Ever Decreasing Funds (OS002)
After loosing my dream IT job, and starting at the biscuit factory, I took a sharp drop in income. I did the maths and realised that I could not afford the mortgage, car loan, utilities and eat. I came up with a few options.
- Sell the car and buy a bike.
- Try to get a second job.
- Rent out my spare rooms.
I didn’t like the sound of the first two and decided to see if I could get a couple of housemates. I’ve only been on the receiving end of interviews and the process of finding suitable flatmates needed some thought.
Not being a huge fan of ‘people’, my first thought would be to confine them to their own room. Practically speaking, I realised that they may want to eat and wash etc. which meant some minor liberation of this rule. Rotas for the occupation of shared spaces seemed a possibility but then realised that some activities can’t be that tightly scheduled. I bit the bullet and accepted that some social interaction was inevitable.
I racked my brain for questions to see if potential housemates are compatible but could only come up with ‘Can you afford the rent?’.
Rules were easier to come up with though, being largely based on my personal failings:
Clean up after yourself in the shared kitchen and bathroom. Use the washing up liquid, disinfectant, brush and stick provided.
- No loud music
- No music at all, unless by Taneyev (but not op.30)
- No parking on the grass.
- No BBQ’s on the grass.
- No littering on the grass.
- No loitering on the grass
- No grass in the house (or other psychoactive compounds).
- Stick to your own food, clothes and toothbrush.
- Use of the washing machine and washing line is by permission only.
- The TV in the lounge is by invitation only (which is highly unlikely).
The first housemate, Pamela Icky is an inventor but in reality was living off money left to her by her father. He was a successful inventor, whose invention came crashing down (literally). Long story, which I will blog in the future but for now, it was a glue which had a million and one uses. Unfortuantly, it lost it’s glueyness (if that’s a word) after a few months. Everything which was glued became progressively unglued, causing very expensive repercussions,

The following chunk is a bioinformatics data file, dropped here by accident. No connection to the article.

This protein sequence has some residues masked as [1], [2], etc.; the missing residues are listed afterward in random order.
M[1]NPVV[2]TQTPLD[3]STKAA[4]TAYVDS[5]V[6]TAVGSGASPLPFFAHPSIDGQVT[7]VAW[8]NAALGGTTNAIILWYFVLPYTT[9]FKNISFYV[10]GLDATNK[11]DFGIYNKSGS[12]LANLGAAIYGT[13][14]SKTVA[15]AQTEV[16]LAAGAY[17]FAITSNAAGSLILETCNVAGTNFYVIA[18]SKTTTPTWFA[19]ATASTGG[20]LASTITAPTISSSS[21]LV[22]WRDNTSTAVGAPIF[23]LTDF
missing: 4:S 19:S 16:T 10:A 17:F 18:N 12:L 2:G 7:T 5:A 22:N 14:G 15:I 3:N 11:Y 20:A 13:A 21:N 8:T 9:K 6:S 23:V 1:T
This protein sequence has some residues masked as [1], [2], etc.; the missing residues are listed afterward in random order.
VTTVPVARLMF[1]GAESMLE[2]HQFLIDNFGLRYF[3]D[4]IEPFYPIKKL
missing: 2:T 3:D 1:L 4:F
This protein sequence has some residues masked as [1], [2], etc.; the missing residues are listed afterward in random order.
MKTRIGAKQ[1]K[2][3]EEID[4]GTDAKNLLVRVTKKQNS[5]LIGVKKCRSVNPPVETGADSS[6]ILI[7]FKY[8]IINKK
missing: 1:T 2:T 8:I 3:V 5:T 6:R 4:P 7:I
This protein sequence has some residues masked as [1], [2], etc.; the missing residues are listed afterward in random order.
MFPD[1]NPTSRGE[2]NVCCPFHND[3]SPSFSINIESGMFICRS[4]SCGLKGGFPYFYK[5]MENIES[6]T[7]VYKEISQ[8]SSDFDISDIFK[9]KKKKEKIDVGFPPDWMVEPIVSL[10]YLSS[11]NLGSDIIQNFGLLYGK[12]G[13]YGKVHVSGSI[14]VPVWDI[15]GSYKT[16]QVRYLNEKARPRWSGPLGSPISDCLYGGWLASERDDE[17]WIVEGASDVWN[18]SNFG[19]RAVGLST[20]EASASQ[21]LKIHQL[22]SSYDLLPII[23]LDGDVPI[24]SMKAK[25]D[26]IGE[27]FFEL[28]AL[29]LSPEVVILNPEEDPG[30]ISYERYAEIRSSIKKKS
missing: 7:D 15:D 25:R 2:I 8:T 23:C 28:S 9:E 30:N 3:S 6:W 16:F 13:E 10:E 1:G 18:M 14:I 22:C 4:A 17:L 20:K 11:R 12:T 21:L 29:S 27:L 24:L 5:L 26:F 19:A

Pam invented quite a number of things herself whilst she was lodging with me and I seem to have become a sounding board for these. I try to be diplomatic but there’s little positive about a pedestrian safety scoop for electric cars, in case they don’t spot the silent car. I suggested, why not make a sound generator for the cars which to her credit she took on board. She bought some devices designed for ice cream vans. However, adapting your car to play a selection of Disney tunes seemed unsurprisingly low. She did sell one but unfortunately, it was returned after disappointed kids kept throwing items at the customer’s Smart Car.
Unfortunatly, her next ventures were equally doomed. She must have felt guilty about the disappointed kids, so she turned her attention to inventing toys. However, being an anxious person, Health and Safety had a strong influence on her designs. Inventions include a Boomerang which does not return (avoiding injuries); an artificial, indestructible conker attached to a boxing glove (avoiding rapped knuckles) and a shape sorter for young children where all the shapes fit all the holes (avoiding any anxiety). Nothing much sold in great numbers so Pam’s room is stacked with ice cream chime machines and left hand indestructible conkers.
Pam is a bit of a worrier, generating concerns and potential catastrophes from the relatively mundane. This does cause some issues but that aside, she is a good tenant.
The next applicant came with his mother who worked painstakingly through a written list of questions. The mother asked all the questions and interviewed me thoroughly. Following the process, she asked if I have any questions. Nothing sprung to mind. Needless to say, I failed the interview and later got a letter thanking me for attending and wishing me all the best with my future.
Later the same day, the door bell rang and I opened the door to see someone climbing out of the bush by the front door. Obviously inebriated, he mumbled something about wanting to buy a room, clearly had second thoughts, turned abruptly and walked out of the gate. I’m guessing that he was an applicant but who knows.
The forth left when they realised there was no en-suite.
The fifth, read the one condition and then headed for the door.
By this time, I was getting desperate and I was about to lose faith that I would ever get a second tenant when along came ‘Malcom Evolent’. He was quiet when I met him, which I took to be shyness. I didn’t have a problem with this and he agreed to the rules and assured me he could afford the rent. I agreed to him renting the room and to be fair, so far, so good. He’s quiet though. I hardly see him around the house and when I do, there is no unnecessary conversation. Once, we saw each other in the supermarket. He grunted and carried on with his shopping. You may say, an ideal housemate.
I think he has a temper though, once threatening to assault me with a loo brush when I inadvertently wandered into the unlocked bathroom when he was showering. Other than this, I’ve never had any problems with ‘Mal’ as he insists on being called. Pam on the other hand is very concerned by Mal. She finds him strange, mysterious and imagines him to be dodgy, without any real reason. He’s a constant source of anxiety for her and she frequently vents her concerns to me.
… Oliver Sudden
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